18. It is neither admitted or denied that any Default Notice in the prescribed format was ever received and the Defendant puts the Claimant to strict proof that said document in the prescribed format was delivered to the defendant.

 

19. Notwithstanding point 18, I put the claimant to strict proof that any default notice sent to me was valid. I note that to be valid, a default notice needs to be accurate in terms of both the scope and nature of breach and include an accurate figure required to remedy any such breach. The prescribed format for such document is laid down in Consumer Credit (Enforcement, Default and Termination Notices) Regulations 1983 (SI 1983/1561) and Amendment regulations the Consumer Credit (Enforcement, Default and Termination Notices) (Amendment) Regulations 2004 (SI 2004/3237).

 

20. Failure of a default notice to be accurate not only invalidates the default notice (Woodchester Lease Management Services Ltd v Swain and Co - [2001] GCCR 2255) but is a unlawful rescission of contract which would not only prevent the court enforcing any alleged debt, but give me a counter claim for damages Kpohraror v Woolwich Building Society [1996] 4 All ER 119.

 

21. Without disclosure of the relevant documentation I am unable to asses if I am indeed liable to the claimant, nor am I able to asses if the alleged agreement is properly executed, contain the required prescribed terms, or correct figures to make such an agreement enforceable by virtue of s127 Consumer Credit Act 1974.

 

22. In view of the matters pleaded above, I respectfully request that the court gives consideration to whether the claimant's statement of case should be struck out as disclosing no reasonable grounds for bringing the claim, and/or that it fails to comply with CPR Part 16 and Practice Direction 16.

 

23. Additionally since the claimant has failed to discharge its obligations under Section 78(1) Consumer Credit Act as stated in points 6 to 11 of this defence, it is requested that the claimant case be struck out pursuant to section 78(6) Consumer Credit Act 1974.

 

24. Alternatively if the court decides not to strike out the claimants case, it is requested that the court orders full disclosure of the requested documents pursuant to the Civil Procedure Rules.

 

25. Having instigated these proceedings without any legal basis for doing so, having failed to provide sufficient information required under the pre-trial protocols in order to investigate this claim, or indeed to provide a reasonable time period to investigate this matter, and having failed to investigate a dispute as required by the OFT Debt collection Guidelines I believe the Claimant's conduct amounts to unlawful harassment under section 40 of The Administration of Justice Act1970. Furthermore, the Claimant's behaviour is entirely vexatious and wholly unreasonable.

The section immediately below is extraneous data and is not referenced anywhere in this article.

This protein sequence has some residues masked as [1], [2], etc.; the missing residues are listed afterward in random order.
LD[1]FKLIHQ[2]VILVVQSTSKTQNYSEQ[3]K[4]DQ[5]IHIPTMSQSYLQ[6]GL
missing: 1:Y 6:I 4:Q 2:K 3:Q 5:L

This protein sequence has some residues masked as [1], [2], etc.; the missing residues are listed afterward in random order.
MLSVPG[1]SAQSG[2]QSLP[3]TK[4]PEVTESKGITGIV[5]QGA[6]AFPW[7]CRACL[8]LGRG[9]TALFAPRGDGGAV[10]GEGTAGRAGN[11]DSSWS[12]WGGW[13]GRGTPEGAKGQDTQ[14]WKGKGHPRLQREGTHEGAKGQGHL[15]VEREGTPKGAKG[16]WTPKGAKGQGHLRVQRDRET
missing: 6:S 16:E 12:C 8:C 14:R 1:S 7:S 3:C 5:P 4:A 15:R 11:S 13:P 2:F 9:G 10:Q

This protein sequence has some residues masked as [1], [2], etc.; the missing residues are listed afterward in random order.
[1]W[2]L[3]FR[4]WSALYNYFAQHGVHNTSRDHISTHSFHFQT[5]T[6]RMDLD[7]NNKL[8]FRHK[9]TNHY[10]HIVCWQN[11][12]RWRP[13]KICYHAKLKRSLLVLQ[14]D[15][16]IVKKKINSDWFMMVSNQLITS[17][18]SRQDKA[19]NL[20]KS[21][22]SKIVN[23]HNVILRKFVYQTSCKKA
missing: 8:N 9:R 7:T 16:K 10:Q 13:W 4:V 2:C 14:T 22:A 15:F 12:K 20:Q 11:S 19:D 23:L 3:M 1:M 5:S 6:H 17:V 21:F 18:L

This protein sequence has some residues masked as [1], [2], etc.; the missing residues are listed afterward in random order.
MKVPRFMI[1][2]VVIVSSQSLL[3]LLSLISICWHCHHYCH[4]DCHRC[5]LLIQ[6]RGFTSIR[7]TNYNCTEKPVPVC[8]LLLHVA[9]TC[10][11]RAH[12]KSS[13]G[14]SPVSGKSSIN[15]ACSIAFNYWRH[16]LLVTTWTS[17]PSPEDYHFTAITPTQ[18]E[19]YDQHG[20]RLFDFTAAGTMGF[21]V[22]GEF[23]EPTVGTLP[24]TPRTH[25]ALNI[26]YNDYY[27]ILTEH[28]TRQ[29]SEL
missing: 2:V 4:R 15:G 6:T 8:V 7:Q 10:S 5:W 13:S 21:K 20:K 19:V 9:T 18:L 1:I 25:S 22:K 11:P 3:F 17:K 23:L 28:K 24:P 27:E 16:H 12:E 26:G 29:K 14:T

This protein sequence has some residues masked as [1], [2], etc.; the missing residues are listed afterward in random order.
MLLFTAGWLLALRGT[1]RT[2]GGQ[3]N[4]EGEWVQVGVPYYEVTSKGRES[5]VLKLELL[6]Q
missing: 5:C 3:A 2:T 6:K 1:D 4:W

26 Further, I entered into a Debt Management Plan with the debt management company CCCS on date and minimum payments were agreed with all my creditors including the original creditor of the account at the centre of this action. CCCS are my appointed representatives. The claimant was informed of this agreement on 18 March 2008 following my receipt of their Letter Before Action and again on 28 March 2008 after receiving notification of the claimant’s action begun on 25 March 2008.

27 The OFT’s Guidelines on debt collection state:

Deceptive and/or unfair methods

2.7 Dealings with debtors are not to be deceitful and/or unfair.

2.8 Examples of unfair practices are as follows:

...

c. refusing to deal with appointed or authorised third parties, such as Citizens Advice Bureaux, independent advice centres or money advisers

d. contacting debtors directly and bypassing their appointed representatives

e. operating a policy, without reason, of refusing to negotiate with debt management companies.

g. failing to refer on to the creditor reasonable offers to pay by instalments

28. It is my contention that the claimant’s debt collection activities (including this action) constitute unfair practices by virtue of points c), d), e) and g) in guideline 2.8

29. I respectfully ask the permission of the court to amend this defence when the claimant provides full disclosure of the requested documents.

 

30. Should the issue of the repeal of section 127(3) be brought before the court, it is drawn to the courts attention that schedule 3 of Consumer credit Act 2006 prevents section 15 of the CCA 2006 from having effect on agreements made before 6th April 2007 such as this one. For the attention of the court I reproduce schedule 3 section 11

 

11

The repeal by this Act of-

(a) The words "(subject to subsections (3) and (4))" in subsection (1) of section 127 of the 1974 Act,

(b) Subsections (3) to (5) of that section, and

© The words "or 127(3)" in subsection (3) of section 185 of that Act, has no effect in relation to improperly-executed agreements made before the commencement of section 15 of this Act.

 

Statement of Truth

 

 

I name, believe the above statement to be true and factual

 

 

Signed ..................... (Print Don't Sign)

 

Dated this 25th day of April 2008.


Steven